I took a bus from
I took an auto rickshaw from Aksharam to the Majestic, which was the bus stand from which the bus would depart. We found the bus I was supposed to take, known as the “Ambari” coach bus, and I boarded. I was carrying one large suitcase, one small suitcase, and a box about 1 ft x 1 ft x 2 ft full of books given to me at Aksharam to prepare me for my studies. I was so grateful, because they gave me the books for free! They said it was on them because I was doing work for Sanskrit anyway, which was a big enough payment. Such is the way of Sanskriti. I am amazed by its potential every time it reveals itself. There is so much love everywhere I go, within the Sanskrit-speaking world, because that is often the only thing they [we] have to give to each other. Beautiful. It’s a good world to be part of.
The bus departed on time (surprise!) and we were off to Sringeri! I still had absolutely no clue about what to expect, and I was surrounded by people who seemed to be professional Sringeri-goers. This was slightly intimidating, I will admit. At this moment in time, for the first time in a long time, I felt slightly alone. I did not speak the local language, it appeared to me that nobody on the bus spoke Sanskrit (or they were too good to be spoken to), I did not know what to expect, I was going into completely unknown territory, and I had absolutely no friends on the destination side. This combination did not strike me as the best possible scenario. However, putting my faith in the Divine Mother, who holds me in her grace for which I am eternally grateful, I let go of my fears and took a deep breath. I know that there is always a plan in the universal mind whenever things happen, so I put my trust in that plan, though unknown to me, and closed my eyes. This was the start to a big adventure, I could feel it. I slowly (the ride was bumpy) drifted into sleep.
My sleep was broken several times through the night by many things: sounds, smells, jolts, mosquitoes, temperature changes… but the time that I finally woke up, I realized how beautiful my final destination was going to be. It was around 5:30 in the morning, and the sun was ready to rise. I realized we were surrounded by dense forest and the most abundant tree I saw was the palm tree. Palm trees, as many people know, are the symbol of paradise. Whenever someone draws a picture of paradise, it includes palm trees for sure. So here I was, entering my semi-permanent destination… paradise. When the sun finally rose, just 30 or 40 minutes before I reached my destination, I realized the extent of the beauty I was to be surrounded by for a year. With the sunlight, I was able to see past the forest that surrounded us. I got a clear view of mountains and hills, covered with forest and fields, clouds and mystery. The possibilities that lay ahead were racing through my mind. I still held no expectations, but had I held any, this place would surely have exceeded them. Never in my imagination had I come across such magnificence – there was so much to see here! I silently thanked the Mother Goddess for showing me the beauty in everything and not the flaws.
I realized that what we see is what we want to see – always. There is never a time that we see something other than what we want to see. The people who want to see beauty see beauty everywhere – in nature, in animals, in people, in places, in existence. The people who want to see imperfections or defects spot them right away. If we see imperfections, or rather, if we highlight imperfections, it is because we want to see them. We only see what we want to see. Always. And why do people want to see imperfections? Do they get some sort of happiness in doing so? Anything we ever do is for our own happiness; there will never be a time when someone does something to be sad. But the amount of happiness one gets from seeing beauty instead of flaws is infinitely greater, because it is lasting happiness. We may get a fleeting sense of happiness, or satisfaction, from pointing out the faults in another, but what happiness is there in remembering that we pointed out the faults in someone/something else? Instead, if we see the beauty in everything, we will not only be happy when we see it, but be happy when we remember it too. Therefore, seeing beauty is infinitely more beneficial than seeing imperfections. Remember, it is 100% our own decision to make.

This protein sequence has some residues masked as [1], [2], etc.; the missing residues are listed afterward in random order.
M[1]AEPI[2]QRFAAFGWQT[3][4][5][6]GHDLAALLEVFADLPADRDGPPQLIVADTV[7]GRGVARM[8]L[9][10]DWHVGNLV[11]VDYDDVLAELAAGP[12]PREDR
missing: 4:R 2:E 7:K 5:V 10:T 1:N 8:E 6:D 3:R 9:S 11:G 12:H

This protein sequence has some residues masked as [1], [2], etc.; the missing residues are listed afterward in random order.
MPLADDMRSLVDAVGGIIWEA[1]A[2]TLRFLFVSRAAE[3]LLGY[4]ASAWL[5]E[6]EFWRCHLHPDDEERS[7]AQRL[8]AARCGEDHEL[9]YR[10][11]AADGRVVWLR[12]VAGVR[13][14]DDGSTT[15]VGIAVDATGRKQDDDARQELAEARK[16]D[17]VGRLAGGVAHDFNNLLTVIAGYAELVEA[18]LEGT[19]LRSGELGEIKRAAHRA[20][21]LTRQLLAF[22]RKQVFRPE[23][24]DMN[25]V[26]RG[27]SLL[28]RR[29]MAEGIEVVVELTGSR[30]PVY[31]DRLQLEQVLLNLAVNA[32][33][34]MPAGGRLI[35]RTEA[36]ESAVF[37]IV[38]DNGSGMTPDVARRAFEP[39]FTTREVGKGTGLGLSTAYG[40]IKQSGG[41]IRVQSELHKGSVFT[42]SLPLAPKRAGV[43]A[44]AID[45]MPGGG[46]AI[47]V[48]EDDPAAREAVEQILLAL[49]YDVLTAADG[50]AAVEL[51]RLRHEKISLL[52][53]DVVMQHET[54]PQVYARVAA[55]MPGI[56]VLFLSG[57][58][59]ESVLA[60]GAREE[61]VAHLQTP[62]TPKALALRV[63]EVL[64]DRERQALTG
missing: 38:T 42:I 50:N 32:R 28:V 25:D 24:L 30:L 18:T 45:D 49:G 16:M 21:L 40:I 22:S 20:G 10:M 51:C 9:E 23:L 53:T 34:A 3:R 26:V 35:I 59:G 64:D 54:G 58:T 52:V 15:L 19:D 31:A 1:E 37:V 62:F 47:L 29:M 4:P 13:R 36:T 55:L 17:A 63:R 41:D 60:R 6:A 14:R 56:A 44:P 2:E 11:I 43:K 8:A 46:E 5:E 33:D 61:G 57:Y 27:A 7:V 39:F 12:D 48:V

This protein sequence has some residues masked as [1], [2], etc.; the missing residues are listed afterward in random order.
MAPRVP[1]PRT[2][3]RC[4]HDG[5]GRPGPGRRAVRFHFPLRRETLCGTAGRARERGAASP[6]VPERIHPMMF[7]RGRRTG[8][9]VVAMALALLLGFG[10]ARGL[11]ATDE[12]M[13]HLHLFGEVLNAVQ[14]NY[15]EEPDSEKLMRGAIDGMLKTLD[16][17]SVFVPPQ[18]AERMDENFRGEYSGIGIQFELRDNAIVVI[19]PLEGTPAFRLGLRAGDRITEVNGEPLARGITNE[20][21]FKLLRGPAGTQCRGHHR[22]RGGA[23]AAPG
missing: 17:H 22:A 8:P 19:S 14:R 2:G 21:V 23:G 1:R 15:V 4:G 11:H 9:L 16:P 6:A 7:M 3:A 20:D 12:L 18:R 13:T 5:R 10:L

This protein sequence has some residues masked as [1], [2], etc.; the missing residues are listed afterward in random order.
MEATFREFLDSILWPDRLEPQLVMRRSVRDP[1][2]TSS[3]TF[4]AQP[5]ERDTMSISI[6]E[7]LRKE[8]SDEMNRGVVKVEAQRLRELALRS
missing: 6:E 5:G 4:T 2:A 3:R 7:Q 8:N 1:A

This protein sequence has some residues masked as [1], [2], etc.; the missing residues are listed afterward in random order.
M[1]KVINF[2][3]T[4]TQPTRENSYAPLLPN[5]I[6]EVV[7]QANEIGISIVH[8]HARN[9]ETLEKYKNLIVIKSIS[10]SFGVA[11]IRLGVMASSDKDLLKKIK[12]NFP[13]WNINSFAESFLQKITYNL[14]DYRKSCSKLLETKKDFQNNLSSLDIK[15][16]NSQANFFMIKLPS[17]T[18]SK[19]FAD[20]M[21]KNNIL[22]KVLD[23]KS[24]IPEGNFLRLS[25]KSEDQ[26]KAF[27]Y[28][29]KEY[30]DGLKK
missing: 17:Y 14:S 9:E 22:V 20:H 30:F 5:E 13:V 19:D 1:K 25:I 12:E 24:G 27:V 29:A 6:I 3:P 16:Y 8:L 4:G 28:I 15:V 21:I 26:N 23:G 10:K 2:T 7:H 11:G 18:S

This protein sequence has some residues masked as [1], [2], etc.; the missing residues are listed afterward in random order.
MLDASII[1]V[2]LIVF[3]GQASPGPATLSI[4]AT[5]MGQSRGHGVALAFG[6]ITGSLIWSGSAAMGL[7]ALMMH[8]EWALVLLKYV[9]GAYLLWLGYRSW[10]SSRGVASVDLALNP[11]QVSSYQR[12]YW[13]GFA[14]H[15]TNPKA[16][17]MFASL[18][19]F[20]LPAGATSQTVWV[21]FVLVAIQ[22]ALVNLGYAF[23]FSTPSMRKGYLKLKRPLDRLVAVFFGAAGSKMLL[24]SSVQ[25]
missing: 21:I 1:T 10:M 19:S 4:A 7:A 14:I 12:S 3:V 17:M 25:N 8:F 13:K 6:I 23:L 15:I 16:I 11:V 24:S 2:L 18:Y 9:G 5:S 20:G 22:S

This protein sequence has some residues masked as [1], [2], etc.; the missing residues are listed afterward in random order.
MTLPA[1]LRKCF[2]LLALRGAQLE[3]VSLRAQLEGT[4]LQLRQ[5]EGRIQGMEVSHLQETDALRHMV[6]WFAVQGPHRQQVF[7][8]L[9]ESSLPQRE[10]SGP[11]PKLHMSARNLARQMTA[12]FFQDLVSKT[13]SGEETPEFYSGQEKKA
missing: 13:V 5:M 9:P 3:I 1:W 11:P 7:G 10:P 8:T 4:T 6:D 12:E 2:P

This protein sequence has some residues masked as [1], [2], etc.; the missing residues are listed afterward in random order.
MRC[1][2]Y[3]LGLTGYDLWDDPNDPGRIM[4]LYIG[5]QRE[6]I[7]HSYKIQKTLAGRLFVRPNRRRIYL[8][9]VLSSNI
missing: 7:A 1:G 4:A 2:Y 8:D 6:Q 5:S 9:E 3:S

We reached Sringeri at around 7:00 AM, and there was a man (one of the teachers at the university I would be attending) by the name of Giridhar, waiting for me at the bus stand. Together, we came to the university in an auto rickshaw. He dropped me off in my new room, in the guesthouse on campus, and told me to take some rest. At 8:30, there would be other students who would come to get me to take me to breakfast. Emotionally, I was a mix. I had the sense of excitement to begin my new journey, and the sense of uncertainty about my destination. I was ready to become who I would become, but I was nervous to see who that would be. I was relieved to have finally reached my destination, but I was tense about what that meant. With this mixture of feelings, I lay down on the bed that was to be mine for the next… I didn’t know how long. But I let the feeling of relief spread through my body and mind and decided to rest. After much anticipation, I had finally arrived in Sringeri.